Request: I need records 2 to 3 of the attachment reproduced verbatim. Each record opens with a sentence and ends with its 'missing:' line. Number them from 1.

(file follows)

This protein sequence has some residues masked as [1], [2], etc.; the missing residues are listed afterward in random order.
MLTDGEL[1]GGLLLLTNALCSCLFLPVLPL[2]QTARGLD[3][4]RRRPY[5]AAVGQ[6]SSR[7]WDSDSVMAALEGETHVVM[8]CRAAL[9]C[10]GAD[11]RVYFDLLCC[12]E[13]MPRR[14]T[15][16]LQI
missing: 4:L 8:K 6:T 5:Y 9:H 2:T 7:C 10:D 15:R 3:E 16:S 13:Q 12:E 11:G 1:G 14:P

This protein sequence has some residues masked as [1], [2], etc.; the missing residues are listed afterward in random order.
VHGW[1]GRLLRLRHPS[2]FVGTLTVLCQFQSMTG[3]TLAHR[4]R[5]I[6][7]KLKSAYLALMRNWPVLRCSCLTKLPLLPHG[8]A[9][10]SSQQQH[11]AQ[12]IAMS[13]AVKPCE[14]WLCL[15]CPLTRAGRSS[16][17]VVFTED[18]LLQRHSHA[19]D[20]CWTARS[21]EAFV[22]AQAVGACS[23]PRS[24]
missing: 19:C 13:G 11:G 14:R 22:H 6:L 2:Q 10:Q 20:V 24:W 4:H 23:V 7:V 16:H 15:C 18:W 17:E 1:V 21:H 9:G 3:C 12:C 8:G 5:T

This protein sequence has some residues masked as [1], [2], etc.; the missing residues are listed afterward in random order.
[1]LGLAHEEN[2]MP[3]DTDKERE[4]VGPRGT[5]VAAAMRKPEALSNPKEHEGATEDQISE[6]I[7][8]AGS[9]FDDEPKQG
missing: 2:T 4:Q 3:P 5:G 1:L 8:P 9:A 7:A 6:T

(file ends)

This protein sequence has some residues masked as [1], [2], etc.; the missing residues are listed afterward in random order.
VHGW[1]GRLLRLRHPS[2]FVGTLTVLCQFQSMTG[3]TLAHR[4]R[5]I[6][7]KLKSAYLALMRNWPVLRCSCLTKLPLLPHG[8]A[9][10]SSQQQH[11]AQ[12]IAMS[13]AVKPCE[14]WLCL[15]CPLTRAGRSS[16][17]VVFTED[18]LLQRHSHA[19]D[20]CWTARS[21]EAFV[22]AQAVGACS[23]PRS[24]
missing: 19:C 13:G 11:G 14:R 22:H 6:L 2:Q 10:Q 20:V 24:W 4:H 23:V 7:V 16:H 15:C 18:W 17:E 1:V 21:H 9:G 3:C 12:C 8:G 5:T

This protein sequence has some residues masked as [1], [2], etc.; the missing residues are listed afterward in random order.
[1]LGLAHEEN[2]MP[3]DTDKERE[4]VGPRGT[5]VAAAMRKPEALSNPKEHEGATEDQISE[6]I[7][8]AGS[9]FDDEPKQG
missing: 2:T 4:Q 3:P 5:G 1:L 8:P 9:A 7:A 6:T